Mr. Sullivan's commingling of clients' funds with his own, his failure to keep complete records of funds deposited by clients to pay obligations, and his failure to keep adequate records of cash receipts or disbursements, were held to have violated D.R. 9-102(A) and its Interpretive Guideline No. 2, and D.R. 9-102(B)(3). D.R. 9-102(A) provided:

"All funds of a client paid to a lawyer or law firm, other than advances for costs and expenses, shall be deposited in one or more identifiable bank accounts maintained in the State in which the law office is situated and no funds belonging to the lawyer or law firm shall be deposited therein ..."

Interpretive Guidelines No. 2 provided that a lawyer was required:

"To maintain on a current basis books and records, which establish his compliance with D.R. 9-102 and which shall be preserved for at least five years following the completion of the year to which they relate or as to fiduciary trust records, five years following the completion of that fiduciary obligation."

D.R. 9-102(B)(3) provided:

"A lawyer shall maintain records of all funds, securities, and other properties of a client coming into the possession of the lawyer and render appropriate accounts to his clients regarding them."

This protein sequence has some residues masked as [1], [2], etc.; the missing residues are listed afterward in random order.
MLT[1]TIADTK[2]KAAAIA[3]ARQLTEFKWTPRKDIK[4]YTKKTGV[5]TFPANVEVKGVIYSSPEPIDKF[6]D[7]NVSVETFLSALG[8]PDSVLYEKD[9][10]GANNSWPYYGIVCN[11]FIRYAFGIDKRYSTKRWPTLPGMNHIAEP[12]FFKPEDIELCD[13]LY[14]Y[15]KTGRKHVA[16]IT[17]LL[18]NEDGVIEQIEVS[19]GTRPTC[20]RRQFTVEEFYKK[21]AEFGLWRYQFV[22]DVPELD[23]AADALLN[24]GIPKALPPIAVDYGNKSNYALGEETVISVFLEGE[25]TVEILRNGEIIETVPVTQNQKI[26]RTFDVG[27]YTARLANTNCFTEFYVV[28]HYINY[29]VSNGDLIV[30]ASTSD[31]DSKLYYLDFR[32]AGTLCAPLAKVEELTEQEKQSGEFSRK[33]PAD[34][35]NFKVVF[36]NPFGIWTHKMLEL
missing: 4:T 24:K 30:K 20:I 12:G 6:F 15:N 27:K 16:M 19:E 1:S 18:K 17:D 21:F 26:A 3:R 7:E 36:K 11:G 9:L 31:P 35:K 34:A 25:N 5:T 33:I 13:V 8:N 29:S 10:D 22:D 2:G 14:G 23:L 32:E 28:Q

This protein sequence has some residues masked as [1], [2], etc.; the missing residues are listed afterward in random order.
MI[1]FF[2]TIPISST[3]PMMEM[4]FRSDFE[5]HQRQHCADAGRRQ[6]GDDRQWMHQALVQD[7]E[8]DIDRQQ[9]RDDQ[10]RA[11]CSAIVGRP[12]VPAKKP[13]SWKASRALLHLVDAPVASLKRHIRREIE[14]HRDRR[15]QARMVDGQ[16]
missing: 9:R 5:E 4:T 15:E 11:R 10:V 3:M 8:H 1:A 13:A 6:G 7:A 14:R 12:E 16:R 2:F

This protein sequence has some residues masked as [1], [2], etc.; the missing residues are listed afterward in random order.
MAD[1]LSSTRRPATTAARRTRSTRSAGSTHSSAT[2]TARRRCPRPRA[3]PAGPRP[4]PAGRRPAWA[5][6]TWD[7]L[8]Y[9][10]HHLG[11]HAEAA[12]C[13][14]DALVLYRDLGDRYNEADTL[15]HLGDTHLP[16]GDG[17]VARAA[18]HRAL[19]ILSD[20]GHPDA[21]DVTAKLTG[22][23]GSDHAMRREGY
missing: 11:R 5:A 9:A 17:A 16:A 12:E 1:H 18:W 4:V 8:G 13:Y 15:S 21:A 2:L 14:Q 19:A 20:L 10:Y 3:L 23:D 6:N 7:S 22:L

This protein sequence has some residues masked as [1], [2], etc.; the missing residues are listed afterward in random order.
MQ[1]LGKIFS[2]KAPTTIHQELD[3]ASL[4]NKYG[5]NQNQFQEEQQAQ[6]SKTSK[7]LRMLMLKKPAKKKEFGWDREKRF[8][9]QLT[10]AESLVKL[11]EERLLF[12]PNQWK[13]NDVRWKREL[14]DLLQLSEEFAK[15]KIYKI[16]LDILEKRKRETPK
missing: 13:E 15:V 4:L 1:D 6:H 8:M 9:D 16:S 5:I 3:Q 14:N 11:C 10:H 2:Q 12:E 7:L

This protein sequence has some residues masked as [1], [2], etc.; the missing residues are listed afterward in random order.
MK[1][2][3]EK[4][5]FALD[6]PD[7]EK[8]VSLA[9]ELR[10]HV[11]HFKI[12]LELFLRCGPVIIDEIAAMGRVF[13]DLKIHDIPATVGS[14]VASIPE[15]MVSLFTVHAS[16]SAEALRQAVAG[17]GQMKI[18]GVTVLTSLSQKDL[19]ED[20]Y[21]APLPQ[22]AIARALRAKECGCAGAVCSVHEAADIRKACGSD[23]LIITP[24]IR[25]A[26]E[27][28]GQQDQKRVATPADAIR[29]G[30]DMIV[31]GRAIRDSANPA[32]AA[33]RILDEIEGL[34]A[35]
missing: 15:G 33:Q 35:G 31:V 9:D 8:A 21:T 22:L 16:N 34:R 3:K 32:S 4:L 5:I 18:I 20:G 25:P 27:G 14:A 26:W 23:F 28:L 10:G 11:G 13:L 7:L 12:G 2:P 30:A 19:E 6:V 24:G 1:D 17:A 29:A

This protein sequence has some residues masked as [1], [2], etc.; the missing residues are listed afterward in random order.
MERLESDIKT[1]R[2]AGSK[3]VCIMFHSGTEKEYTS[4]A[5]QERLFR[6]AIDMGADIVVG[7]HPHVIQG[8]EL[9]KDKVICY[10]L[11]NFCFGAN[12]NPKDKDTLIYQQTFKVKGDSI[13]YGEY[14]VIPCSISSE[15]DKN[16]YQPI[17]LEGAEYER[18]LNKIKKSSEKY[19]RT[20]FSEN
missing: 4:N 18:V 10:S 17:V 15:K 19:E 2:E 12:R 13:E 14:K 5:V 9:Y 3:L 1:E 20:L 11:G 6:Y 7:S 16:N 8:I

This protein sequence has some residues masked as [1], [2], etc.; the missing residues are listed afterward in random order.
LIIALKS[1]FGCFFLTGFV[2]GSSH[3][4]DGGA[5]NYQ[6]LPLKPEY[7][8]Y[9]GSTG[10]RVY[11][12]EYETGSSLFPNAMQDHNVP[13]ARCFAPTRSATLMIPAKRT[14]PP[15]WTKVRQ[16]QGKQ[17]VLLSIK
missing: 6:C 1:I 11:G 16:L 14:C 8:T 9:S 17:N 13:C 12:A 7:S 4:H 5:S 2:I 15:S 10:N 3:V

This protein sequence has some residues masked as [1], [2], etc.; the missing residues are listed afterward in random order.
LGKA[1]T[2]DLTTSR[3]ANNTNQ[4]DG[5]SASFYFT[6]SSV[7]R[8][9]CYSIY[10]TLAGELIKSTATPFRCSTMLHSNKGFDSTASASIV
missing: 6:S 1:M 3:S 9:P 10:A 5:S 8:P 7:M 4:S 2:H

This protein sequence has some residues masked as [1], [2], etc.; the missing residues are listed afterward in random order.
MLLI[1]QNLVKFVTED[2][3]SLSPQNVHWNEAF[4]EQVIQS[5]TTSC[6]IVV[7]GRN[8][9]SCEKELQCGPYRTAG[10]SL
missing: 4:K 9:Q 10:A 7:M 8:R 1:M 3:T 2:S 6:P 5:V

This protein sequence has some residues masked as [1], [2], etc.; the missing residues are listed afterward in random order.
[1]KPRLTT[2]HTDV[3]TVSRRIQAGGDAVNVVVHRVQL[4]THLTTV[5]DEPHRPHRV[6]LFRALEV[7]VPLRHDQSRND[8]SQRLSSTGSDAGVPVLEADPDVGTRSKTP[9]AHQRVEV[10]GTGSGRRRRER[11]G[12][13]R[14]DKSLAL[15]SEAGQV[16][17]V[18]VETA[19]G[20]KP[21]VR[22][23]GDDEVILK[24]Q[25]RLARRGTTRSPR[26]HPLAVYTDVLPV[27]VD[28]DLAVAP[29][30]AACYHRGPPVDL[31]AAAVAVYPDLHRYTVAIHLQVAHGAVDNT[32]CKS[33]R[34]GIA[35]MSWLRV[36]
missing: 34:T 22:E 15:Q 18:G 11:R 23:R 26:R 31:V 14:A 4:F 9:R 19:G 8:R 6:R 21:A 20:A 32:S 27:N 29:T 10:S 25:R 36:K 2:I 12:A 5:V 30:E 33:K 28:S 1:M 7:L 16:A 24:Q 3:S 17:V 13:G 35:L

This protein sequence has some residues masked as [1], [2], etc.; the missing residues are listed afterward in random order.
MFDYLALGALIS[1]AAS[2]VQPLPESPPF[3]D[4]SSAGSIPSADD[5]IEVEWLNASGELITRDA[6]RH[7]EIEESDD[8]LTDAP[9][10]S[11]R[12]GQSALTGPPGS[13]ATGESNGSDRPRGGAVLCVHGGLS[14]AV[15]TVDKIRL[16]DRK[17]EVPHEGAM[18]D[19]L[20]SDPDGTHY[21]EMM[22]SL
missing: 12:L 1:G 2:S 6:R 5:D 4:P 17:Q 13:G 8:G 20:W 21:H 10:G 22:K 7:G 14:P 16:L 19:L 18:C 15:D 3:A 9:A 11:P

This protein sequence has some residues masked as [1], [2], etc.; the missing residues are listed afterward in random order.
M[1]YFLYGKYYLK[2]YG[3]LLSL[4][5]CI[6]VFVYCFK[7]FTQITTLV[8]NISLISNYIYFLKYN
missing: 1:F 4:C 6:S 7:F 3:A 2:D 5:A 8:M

D.R. 9-102(B)(4) provided:

"A lawyer shall promptly pay or deliver to the client as requested by a client the funds, securities or other properties in the possession of the lawyer which the client is entitled to receive."

Finally, Mr. Sullivan's failure to record numerous deeds, mortgages, and other documents; and his failure to pay clients' obligations from funds given to him for these purposes, was held violative of D.R. 6-101(A)(3), which provided: "A lawyer shall not neglect a legal matter entrusted to him."

[5] The Board concluded that Mr. Sullivan's alleged mental condition could not be considered by it as a mitigating factor. We consider this error to the extent the Board held, as a legal proposition, that such a factor could not be considered in mitigation. In our opinion, the Board has discretion to take such mitigating factors into consideration in a proper case, although it correctly rejected that proposition here.